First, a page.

(A) ilustrates a cube projected in perpective on the projection plane. (B) shows the cube transformed by those projection relations. Notice that the cube was deformed due to transformation from a "perspective" to an "ortho" projection, but the projected image (on the projection plane) is the same.

Well, once in the end of the process we have a parallel projection, the z-buffer method will store z-values (that could be the distances from the points to the projection plane, as you said), but these z-value were already transformed by those projection relations (this means that the distance to the eye was already computed).

Actually, you could use pure Z values directly, as you said. But considering the depth-method has a limited memory space, you can get problems like these:
- overlap polygons: intersection lines will be less accurate.
- Parallel and very close polygons: Z interpolation may cause more z fighting.
- Very large polygons: The interpolation will be more prone to errors.

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I guess I should stoip asking questions because it seems this would go on and on. But maybe jsut last few

you mentioned that

[blockquote]
z = 1*(1/pz)

This means that, for the z value, we are 'transforming' the perspective in an ortho projection, where we can compare the z distances directly.
[/blockquote]

Two questions.

1. Isn't the z-value same as near-plane value for ALL the points after projection. So my understanding so far is that since it would be a waste of the space to duplicate the same value in the z-coordiantes for all vertices, we use it to store a more 'meaningful' value so that we can do depth comparisons.

This can be either original z or the 1/z. One reason we use 1/z is that it can be interpolated linearly in screen space.

2. [separate from the above]. How (mathematically) can it be shown that going from z-->1/z is the same as going from perspective to orthographic!

Aren't the above two, two separate issues?

Once again, thanks for all the great help though. It has really making me think!!

And also, if you can recommend a suitable book.

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Oh... sorry so much, AQ. I wrote wrong! I don't know what hell I had in mind when I wrote z = 1*(1/zp) [headshake]. It was to be z = (zp-1)*(1/zp) instead. I'm sorry again.

OK, let's try to repair these mistakes. Well, those relations could be represented by the following projection matrix:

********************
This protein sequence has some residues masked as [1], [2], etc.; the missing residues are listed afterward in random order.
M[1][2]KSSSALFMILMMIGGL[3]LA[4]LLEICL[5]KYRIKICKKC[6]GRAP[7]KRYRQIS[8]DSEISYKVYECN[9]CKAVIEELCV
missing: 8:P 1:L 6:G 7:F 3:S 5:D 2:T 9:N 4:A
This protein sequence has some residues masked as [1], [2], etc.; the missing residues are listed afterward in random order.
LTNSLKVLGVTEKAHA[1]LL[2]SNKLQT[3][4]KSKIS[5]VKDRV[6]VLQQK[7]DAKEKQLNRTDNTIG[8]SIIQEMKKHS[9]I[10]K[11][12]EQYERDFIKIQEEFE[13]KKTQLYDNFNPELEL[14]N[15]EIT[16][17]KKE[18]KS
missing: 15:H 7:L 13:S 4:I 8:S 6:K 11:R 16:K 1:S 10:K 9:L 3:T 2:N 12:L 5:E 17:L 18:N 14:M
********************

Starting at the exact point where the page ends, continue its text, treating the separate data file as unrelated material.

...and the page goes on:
| 1 0 0 0 |
| 0 1 0 0 |
| 0 0 1 1 |
| 0 0 -1 0 |

Look at "What Is the Projection Transformation?" in DX SDK to understand how to determine this matrix.
When we transform a vertex ( xp, yp, zp, 1 ) by this matrix we have the vector ( xp, yp, zp-1, zp ). To homogenize this vector, we divide its components by zp (W), resulting:

x = xp*(1/zp)
y = yp*(1/zp)
z = (zp-1)*(1/zp)

This works but, even so, the z coordinate is got from another way, because this matrix doesn't consider the fov and this could result in depth/z problems for polygons in distance. Actually, the projection matrix used by Direct3D is:

| C 0 0 0 |
| 0 C 0 0 |
| 0 0 Q S |
| 0 0 -Q*Zn 0 |

where:
Zn = near z plane
Zf = far z plane
C = cos(fov/2)
S = sin(fov/2)
Q = S/(1-Zn/Zf)

So, when we transform a vertex ( xp, yp, zp, 1 ) by this matrix we have the vector ( C*xp, C*yp, Q*zp-Q*Zn, S*zp ). To homogenize this vector, we divide its components by S*zp (W), resulting:

x = xp*1/(zp*tan(fov))
y = yp*1/(zp*tan(fov))
z = (Zf/(Zf-Zn))*(1-Zn/zp) -> this is the value compared in z-buffer

You could know more about this projection matrix in Jim Blinn's book. Some of the Watt's books also treat these subjects. I'm really sorry for the confusion and also for my bad English.

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No .. Excellent .. you have been extremely helpful .. Yes I just discovered those two books :) .. and I could relate what you wrote there and I think I understand properly.

Infact I understand the projection alright .. my fav book is Peter Lin's 3D graphics programming for Linux ... however my original question was that why not use real z directly if the z value being used has non-linear behaviour.

As it turns out, this encodes the depth information and perhaps is easier to work with during other stages of the pipeline.